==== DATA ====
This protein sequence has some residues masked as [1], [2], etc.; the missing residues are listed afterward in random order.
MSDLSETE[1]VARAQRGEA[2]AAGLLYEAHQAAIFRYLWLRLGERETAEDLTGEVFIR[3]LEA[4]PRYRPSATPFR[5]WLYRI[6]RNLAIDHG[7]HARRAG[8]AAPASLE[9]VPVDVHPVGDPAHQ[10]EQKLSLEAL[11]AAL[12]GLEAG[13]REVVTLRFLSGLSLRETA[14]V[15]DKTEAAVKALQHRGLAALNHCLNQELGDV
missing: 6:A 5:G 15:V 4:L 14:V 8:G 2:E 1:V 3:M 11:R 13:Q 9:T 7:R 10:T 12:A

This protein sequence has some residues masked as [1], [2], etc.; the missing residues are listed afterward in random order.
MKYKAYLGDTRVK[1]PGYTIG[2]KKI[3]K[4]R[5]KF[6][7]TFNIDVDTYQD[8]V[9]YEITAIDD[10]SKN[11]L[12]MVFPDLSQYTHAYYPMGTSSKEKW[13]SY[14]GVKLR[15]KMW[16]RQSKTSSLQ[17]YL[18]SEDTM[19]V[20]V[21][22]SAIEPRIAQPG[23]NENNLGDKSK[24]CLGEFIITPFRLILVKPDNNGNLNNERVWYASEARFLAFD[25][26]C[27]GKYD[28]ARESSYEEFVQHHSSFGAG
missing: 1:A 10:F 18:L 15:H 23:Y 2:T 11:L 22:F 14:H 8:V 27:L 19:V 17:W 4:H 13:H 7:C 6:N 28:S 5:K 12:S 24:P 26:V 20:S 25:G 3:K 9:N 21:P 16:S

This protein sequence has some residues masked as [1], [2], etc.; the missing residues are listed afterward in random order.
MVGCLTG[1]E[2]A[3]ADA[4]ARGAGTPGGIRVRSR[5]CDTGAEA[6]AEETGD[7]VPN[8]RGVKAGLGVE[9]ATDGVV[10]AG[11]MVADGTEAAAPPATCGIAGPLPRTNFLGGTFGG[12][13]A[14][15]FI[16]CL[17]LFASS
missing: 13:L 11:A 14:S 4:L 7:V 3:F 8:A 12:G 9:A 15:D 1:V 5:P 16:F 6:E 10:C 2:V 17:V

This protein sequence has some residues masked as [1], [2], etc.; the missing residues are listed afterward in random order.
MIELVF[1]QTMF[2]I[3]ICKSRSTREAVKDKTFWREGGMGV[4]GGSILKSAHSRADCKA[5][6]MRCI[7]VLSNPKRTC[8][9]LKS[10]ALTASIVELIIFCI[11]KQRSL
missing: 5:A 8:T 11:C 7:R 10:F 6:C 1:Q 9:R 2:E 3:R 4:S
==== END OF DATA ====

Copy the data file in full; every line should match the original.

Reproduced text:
This protein sequence has some residues masked as [1], [2], etc.; the missing residues are listed afterward in random order.
MSDLSETE[1]VARAQRGEA[2]AAGLLYEAHQAAIFRYLWLRLGERETAEDLTGEVFIR[3]LEA[4]PRYRPSATPFR[5]WLYRI[6]RNLAIDHG[7]HARRAG[8]AAPASLE[9]VPVDVHPVGDPAHQ[10]EQKLSLEAL[11]AAL[12]GLEAG[13]REVVTLRFLSGLSLRETA[14]V[15]DKTEAAVKALQHRGLAALNHCLNQELGDV
missing: 6:A 5:G 15:V 4:L 14:V 8:G 2:E 1:V 3:M 11:R 13:Q 9:T 7:R 10:T 12:A

This protein sequence has some residues masked as [1], [2], etc.; the missing residues are listed afterward in random order.
MKYKAYLGDTRVK[1]PGYTIG[2]KKI[3]K[4]R[5]KF[6][7]TFNIDVDTYQD[8]V[9]YEITAIDD[10]SKN[11]L[12]MVFPDLSQYTHAYYPMGTSSKEKW[13]SY[14]GVKLR[15]KMW[16]RQSKTSSLQ[17]YL[18]SEDTM[19]V[20]V[21][22]SAIEPRIAQPG[23]NENNLGDKSK[24]CLGEFIITPFRLILVKPDNNGNLNNERVWYASEARFLAFD[25][26]C[27]GKYD[28]ARESSYEEFVQHHSSFGAG
missing: 1:A 10:F 18:L 15:H 23:Y 2:T 11:L 22:F 14:H 8:V 27:L 19:V 17:W 4:H 13:H 7:C 6:N 28:S 5:K 12:S 24:P 26:V 20:S 25:G 3:K 9:N 21:P 16:S

This protein sequence has some residues masked as [1], [2], etc.; the missing residues are listed afterward in random order.
MVGCLTG[1]E[2]A[3]ADA[4]ARGAGTPGGIRVRSR[5]CDTGAEA[6]AEETGD[7]VPN[8]RGVKAGLGVE[9]ATDGVV[10]AG[11]MVADGTEAAAPPATCGIAGPLPRTNFLGGTFGG[12][13]A[14][15]FI[16]CL[17]LFASS
missing: 13:L 11:A 14:S 4:L 7:V 3:F 8:A 12:G 9:A 15:D 1:V 5:P 16:F 6:E 10:C 2:V 17:V

This protein sequence has some residues masked as [1], [2], etc.; the missing residues are listed afterward in random order.
MIELVF[1]QTMF[2]I[3]ICKSRSTREAVKDKTFWREGGMGV[4]GGSILKSAHSRADCKA[5][6]MRCI[7]VLSNPKRTC[8][9]LKS[10]ALTASIVELIIFCI[11]KQRSL
missing: 5:A 8:T 11:C 7:R 10:F 6:C 1:Q 9:R 2:E 3:R 4:S